Donald Trump’s art of the deal is taking its toll on US and Chinese stock markets
Richard Harris says Trump’s desire to reduce the trade deficit with China may be justified, but his chaotic negotiating style is not
Rarely can two sides that have reached agreement be so far apart. US President Donald Trump started the trade fight emboldened by his victory in reducing US taxes – and to many he had a point. The trade deficit of US$335 billion is huge when you consider that total US exports to China are just US$130 billion.
There is no doubt that the United States has a rampant hunger for Chinese products. And it is equally true that the Chinese people have a huge desire for things American and European to satisfy an enriched population’s demands for the high-quality end of the Chinese consumer economy.
Watch: Foxconn said it will help balance the trade deficit between the US and China
To allow the free ingress of “foreign” products and services in the early days of China’s development would have totally swamped that market. If you think Amazon, Apple, Cisco, Facebook and Google are big, think of how huge they would be if the Chinese government had not blocked their expansion and encouraged the rise of Alibaba, Baidu, Huawei, Tencent, Xiaomi and ZTE. That was a Chinese government policy that, at a stroke, lifted China into both super-economy and superpower status.
But cutting China some slack as a developing economy is not the same as standing aside when Chinese companies are financially able to buy the commanding heights of the US and everybody else’s economy. Trump coming into the game late sees China “raping” the US and being a currency manipulator. Yet his wild calls to open up the Chinese economy fall on a lot of sober ears, not only in the US but also in Europe.
They also fell upon the ears of President Xi Jinping who has announced a further opening of the Chinese economy. Sensible national leaders know that beggaring one’s trade partners is only going to hurt one’s own interests longer term – look at how the Saudi authorities manage the oil price both up and down.
Western countries, however, have deeper issues of concern than merely trading – they are also worried about the protection of intellectual property and alleged cyberattacks, and seek the same free commercial and regulatory entry into the Chinese economy for foreign businesses that Australians, Europeans and North Americans allow into theirs.
Watch: Xi Jinping reveals economic plans at Boao Forum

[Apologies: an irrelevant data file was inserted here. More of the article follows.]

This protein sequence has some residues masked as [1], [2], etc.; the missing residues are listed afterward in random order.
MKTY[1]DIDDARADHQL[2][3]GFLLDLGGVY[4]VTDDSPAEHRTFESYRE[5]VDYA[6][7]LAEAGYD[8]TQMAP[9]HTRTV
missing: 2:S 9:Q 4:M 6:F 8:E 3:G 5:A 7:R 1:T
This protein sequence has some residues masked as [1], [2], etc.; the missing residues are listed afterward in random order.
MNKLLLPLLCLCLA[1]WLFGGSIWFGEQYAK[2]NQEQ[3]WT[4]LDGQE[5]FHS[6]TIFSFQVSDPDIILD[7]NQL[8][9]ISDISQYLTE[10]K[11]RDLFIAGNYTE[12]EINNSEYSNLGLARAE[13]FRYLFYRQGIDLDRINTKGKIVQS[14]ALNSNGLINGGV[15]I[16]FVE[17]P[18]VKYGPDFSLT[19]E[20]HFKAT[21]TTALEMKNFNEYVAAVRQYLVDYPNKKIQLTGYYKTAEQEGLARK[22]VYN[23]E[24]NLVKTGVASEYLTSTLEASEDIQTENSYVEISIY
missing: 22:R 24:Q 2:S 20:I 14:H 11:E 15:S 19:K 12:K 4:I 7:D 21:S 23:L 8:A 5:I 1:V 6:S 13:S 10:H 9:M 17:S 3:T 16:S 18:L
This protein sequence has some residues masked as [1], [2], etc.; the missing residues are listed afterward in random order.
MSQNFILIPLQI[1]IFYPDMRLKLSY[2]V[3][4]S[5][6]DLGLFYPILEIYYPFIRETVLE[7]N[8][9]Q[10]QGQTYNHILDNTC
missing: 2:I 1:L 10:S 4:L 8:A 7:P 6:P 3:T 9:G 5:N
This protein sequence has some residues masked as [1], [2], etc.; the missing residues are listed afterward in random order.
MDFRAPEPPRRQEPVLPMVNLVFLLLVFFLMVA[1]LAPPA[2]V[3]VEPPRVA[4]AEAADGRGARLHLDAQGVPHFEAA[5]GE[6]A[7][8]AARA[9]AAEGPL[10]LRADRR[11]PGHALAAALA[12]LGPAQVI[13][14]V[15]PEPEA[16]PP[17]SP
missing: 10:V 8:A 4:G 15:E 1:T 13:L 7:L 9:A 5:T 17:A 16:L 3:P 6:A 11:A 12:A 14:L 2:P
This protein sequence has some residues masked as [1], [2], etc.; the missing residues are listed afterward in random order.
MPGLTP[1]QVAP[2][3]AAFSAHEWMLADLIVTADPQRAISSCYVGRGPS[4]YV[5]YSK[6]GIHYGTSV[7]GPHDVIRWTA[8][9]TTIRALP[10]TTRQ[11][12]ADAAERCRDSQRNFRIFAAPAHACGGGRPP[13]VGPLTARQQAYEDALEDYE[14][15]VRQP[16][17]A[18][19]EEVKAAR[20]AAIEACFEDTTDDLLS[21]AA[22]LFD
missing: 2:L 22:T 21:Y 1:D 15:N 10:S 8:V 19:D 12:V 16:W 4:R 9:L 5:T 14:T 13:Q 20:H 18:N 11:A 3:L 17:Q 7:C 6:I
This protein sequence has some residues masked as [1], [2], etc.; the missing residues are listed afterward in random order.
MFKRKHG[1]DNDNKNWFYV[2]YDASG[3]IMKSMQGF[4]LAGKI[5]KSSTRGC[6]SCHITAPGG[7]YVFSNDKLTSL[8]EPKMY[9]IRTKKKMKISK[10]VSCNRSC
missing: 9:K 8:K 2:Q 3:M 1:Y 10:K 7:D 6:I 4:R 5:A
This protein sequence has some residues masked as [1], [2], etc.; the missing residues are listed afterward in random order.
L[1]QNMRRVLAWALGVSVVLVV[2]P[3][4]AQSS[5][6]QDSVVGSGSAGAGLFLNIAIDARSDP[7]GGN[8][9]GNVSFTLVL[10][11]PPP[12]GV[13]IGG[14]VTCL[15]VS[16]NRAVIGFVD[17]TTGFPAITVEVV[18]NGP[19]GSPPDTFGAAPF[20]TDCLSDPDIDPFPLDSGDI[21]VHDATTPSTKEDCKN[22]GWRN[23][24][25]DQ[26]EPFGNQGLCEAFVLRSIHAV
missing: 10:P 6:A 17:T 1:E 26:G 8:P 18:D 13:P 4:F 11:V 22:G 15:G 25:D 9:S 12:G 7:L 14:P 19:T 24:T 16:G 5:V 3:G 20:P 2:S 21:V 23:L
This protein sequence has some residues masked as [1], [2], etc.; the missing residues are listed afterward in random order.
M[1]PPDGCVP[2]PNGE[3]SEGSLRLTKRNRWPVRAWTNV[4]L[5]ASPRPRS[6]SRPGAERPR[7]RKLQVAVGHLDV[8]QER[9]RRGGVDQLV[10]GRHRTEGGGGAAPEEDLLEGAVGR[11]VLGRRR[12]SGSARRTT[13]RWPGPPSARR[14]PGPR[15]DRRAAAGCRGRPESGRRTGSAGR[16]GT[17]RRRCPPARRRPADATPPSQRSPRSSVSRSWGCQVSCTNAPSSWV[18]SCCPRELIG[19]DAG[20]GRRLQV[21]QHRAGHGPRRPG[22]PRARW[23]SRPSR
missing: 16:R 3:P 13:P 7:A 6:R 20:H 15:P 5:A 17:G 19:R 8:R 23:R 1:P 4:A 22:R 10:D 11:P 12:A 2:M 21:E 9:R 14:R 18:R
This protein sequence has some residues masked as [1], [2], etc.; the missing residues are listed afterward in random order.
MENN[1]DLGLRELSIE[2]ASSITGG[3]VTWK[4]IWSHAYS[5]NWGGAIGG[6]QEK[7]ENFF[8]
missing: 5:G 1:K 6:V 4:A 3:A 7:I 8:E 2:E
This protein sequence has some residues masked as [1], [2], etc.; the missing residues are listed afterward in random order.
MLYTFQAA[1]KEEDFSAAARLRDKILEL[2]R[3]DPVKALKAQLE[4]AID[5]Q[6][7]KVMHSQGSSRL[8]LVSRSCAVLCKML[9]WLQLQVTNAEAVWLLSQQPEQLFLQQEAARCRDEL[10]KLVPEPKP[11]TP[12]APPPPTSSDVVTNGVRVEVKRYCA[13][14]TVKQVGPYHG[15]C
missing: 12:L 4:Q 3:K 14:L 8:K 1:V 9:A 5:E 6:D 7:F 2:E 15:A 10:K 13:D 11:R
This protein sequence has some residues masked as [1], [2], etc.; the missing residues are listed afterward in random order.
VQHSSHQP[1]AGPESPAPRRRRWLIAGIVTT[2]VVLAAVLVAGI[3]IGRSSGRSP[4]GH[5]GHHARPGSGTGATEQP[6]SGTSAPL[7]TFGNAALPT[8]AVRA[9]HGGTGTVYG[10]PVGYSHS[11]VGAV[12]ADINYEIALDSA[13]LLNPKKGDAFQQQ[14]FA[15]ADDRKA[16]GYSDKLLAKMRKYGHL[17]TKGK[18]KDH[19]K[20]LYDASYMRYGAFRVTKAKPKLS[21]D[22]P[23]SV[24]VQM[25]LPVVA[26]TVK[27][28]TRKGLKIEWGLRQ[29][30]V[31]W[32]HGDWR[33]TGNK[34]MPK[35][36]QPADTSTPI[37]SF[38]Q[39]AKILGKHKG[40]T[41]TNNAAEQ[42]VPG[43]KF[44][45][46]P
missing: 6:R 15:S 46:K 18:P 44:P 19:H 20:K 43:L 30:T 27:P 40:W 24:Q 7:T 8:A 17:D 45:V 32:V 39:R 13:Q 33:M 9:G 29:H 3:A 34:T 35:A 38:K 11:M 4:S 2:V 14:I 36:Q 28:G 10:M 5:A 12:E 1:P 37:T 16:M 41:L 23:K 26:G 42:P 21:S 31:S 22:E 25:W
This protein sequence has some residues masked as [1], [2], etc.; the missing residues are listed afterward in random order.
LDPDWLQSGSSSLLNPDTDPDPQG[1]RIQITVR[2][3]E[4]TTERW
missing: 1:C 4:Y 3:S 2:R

The trade negotiations that took place last week were attended by the highest-level officials of both governments who agreed to suspend the imposition of tariffs. The devil was very much in the detail. The communiqués from each camp did not agree. The Chinese would not confirm the US claim of an increased purchase of US$200 billion of US goods and services. Chinese Vice-Premier Liu He described the deal to reduce the US trade deficit as a “win-win choice” but warned that structural changes to the Chinese economy would take time.
In the midst of these negotiations, Trump would suddenly weigh in with unexpected comments. It was, in the words of British politician Geoffrey Howe, like “sending our opening batsmen to the crease only for them to find that before the first ball is bowled, their bats have been broken by the team captain”. Chinese negotiators who could not put a sliver of rice paper between them and their president must feel very destabilised in the face of confusion within the US ranks. The same man is currently negotiating with China about a meeting with North Korea’s Kim Jong-un while holding out an olive branch by rescuing ZTE, brought to it knees by US sanctions.
Markets jumped when it was announced that there had been a trade agreement and the Dow closed above 25,000 for the first time since March. Optimism faded as the differences of opinion emerged. Markets have been in two camps since the falls in global stock markets bottomed out at the end of March. Germany and the UK in Europe, and Japan, have seen leaps of over 11 per cent. On the other hand, the US (up around 5 per cent) and China (up a miserable 3 per cent) seem to have suffered together.
Watch: China and US put trade war on hold
The profile of a significant trade dispute between the world’s two largest trading partners has affected the US and Chinese stock markets, even though plans to apply US steel and aluminium tariffs on its friends in the European Union by the end of the month are still live. The markets know which outcome is more serious.
Trade skirmishes do not end; they just progress to an uneasy stability that becomes the new normal. Expect trade to be a constant area of bickering, friction and market uncertainty for the foreseeable future.
Richard Harris is a veteran investment manager, banker, writer and broadcaster and financial expert witness. www.portshelter.com